6 Reasons to Turn Down a Freelance Gig

Not every freelance gig is worthing doing — no matter how much money you are offered.

It’s not always easy to decide which freelance jobs to take on, and which to pass on. Sometimes, money is a deciding factor. In some cases, it’s possible to put up with any amount of inconvenience if you are offered enough money.

On the other hand, though, there are a number of reasons to reject a freelance gig, even if it pays well. Some headaches aren’t worth any amount of money.

Freelance Gig

1. You Might Be Involved in Something Unethical or Illegal

Anytime a freelance gig requires you to do something illegal, your answer should be “no.” It’s also a good idea to avoid gigs that could be seen as unethical. While you might not be breaking the law, you probably also don’t want a reputation as someone seedy. Stay away from these types of gigs.

2. You’ve Been Asked to Work for Way Too Little

Recently, I was approached by a site to provide content. While the freelance gig offered a small amount of pay, the representative kept emphasizing the “great exposure” I would be getting. Be wary of freelance gigs that offer too little, or clients that keep asking you to do more without increasing your pay.

There are some instances when it makes sense to work for free or for a small payment. If you are providing gratis services to a charity, or to a close friend, for a set period of time, it can make sense. Additionally, there are some gigs that really do serve to raise your profile and help you establish credibility. An occasional free piece for these types of publications can be a smart business move.

By and large, though, stay away from “portfolio piece” and “spec” assignments.

3. You Don’t Have the Time

Really look at your schedule, and consider whether or not you have time for the assignment. In some cases, it makes sense to say no if you are afraid you will have to rush through and do a sloppy job. And don’t just look at it in terms of work. What sort of time out of your life will you have to give up to complete the assignment? Don’t give up something important just to squeeze out a few extra dollars.

4. The Project is Beyond Your Expertise

Early in my career, I thought because I had taken a class on graphic design that I could design a logo. I managed to do it, but it took hours, and was not worth the trouble. Graphic design isn’t my area of expertise. Since then, I’ve turned down projects that don’t fit into the narrow definition of “freelance writer.” If you feel like you don’t have the knowledge and skills to do a great job, turn down the project.

5. You and the Client Aren’t on the Same Page

It can be difficult to please a client when you don’t know what he or she wants. In some cases, this can be cleared up with a few questions. However, if you constantly seem on a different page than your client, or if you can’t agree on project parameters, it might be best to just let the freelance gig go.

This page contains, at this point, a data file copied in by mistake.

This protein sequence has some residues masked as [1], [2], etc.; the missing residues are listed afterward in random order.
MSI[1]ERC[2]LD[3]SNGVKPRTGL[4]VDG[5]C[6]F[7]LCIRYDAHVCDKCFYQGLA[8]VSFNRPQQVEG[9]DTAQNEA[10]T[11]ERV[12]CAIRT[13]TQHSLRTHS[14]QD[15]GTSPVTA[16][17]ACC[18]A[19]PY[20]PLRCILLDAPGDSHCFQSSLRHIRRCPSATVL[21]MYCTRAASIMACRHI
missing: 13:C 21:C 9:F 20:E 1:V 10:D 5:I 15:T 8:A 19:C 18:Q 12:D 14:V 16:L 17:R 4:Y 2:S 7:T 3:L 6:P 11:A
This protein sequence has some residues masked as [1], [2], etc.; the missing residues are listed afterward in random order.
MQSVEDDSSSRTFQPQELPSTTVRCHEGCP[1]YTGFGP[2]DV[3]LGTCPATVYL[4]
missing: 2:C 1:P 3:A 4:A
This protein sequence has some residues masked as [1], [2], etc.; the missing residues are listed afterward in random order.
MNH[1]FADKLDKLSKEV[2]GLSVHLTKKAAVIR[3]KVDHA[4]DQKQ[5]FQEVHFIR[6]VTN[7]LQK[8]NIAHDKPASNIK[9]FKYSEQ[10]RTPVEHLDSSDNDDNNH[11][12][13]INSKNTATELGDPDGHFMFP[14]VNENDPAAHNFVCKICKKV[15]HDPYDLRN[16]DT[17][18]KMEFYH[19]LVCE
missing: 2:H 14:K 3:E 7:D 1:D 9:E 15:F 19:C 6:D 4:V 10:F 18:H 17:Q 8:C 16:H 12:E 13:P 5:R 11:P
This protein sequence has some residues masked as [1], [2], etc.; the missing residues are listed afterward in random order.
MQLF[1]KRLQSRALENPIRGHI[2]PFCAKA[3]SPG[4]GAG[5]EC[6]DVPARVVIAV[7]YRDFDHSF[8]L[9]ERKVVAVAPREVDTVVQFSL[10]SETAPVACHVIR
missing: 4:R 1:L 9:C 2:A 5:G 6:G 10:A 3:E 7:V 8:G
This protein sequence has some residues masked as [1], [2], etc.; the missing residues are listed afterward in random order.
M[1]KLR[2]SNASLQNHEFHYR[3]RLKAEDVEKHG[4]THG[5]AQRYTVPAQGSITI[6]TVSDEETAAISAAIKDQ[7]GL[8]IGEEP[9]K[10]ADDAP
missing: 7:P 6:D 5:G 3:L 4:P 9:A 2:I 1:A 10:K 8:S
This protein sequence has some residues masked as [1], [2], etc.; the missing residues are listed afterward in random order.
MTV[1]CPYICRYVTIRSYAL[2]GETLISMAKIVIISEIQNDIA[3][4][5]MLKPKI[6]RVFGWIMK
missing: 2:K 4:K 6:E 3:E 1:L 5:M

6. It Doesn’t Pass the “Smell Test”

Some freelance jobs seem too good to be true. If this is the case, than it probably is. Watch out for phony offers. If the pay is really good, check into the company’s reputability. Yes, there are a number of high-paying freelance jobs out there for the skilled and experienced professional. However, some clients promise high pay and then fail to deliver. If you have questions, check into the background of the client, or ask for some of the money up front.

But, really, if you think there’s something fishy going on, it’s better to just say no.

What are some of the red flags you use to determine whether or not to turn down a freelance gig?

0 thoughts on “6 Reasons to Turn Down a Freelance Gig”

  1. Mo' Money Mo' Houses

    I know quite a few freelancers, and #5 comes up a lot. Unfortunately, sometimes you don’t know the client is terrible or crazy until you’ve already said yes to the gig.

    1. Miranda Marquit

      That is so true. I actually worked with a client for more than a year. He paid well, and on time. Like clockwork. Then, all of a sudden, he stops sending me pay. I contact him. A few days later he assures me all is well. Carry on, money is on the way. $2,000 later, I stop the work and I find out he’s in rehab. So, yeah, that is one of the downsides to this biz. Even when you do your best, sometimes you just end up messed over.

  2. Hmm. I’ve never seen a gig that seemed too good to be true (well, there was one, that paid insanely well, but that’s in comparison to the generally pathetic rates that come with online writing. And it’s been fantastic).

  3. I’ve pretty much made the mistake of taking on all the gigs that are outlined here. It was a hard lesson to learn, but now I’m making smarter choices. The biggest one I’m dealing with right now is not having the time — sometimes I want to take on the project because it sounds fun, or the money is good, but if I don’t have the time it will be a rush job.

    1. I feel your pain. I think I’ve had issues with all of those, too! But it’s great that you don’t have the time. It’s a good problem to have!

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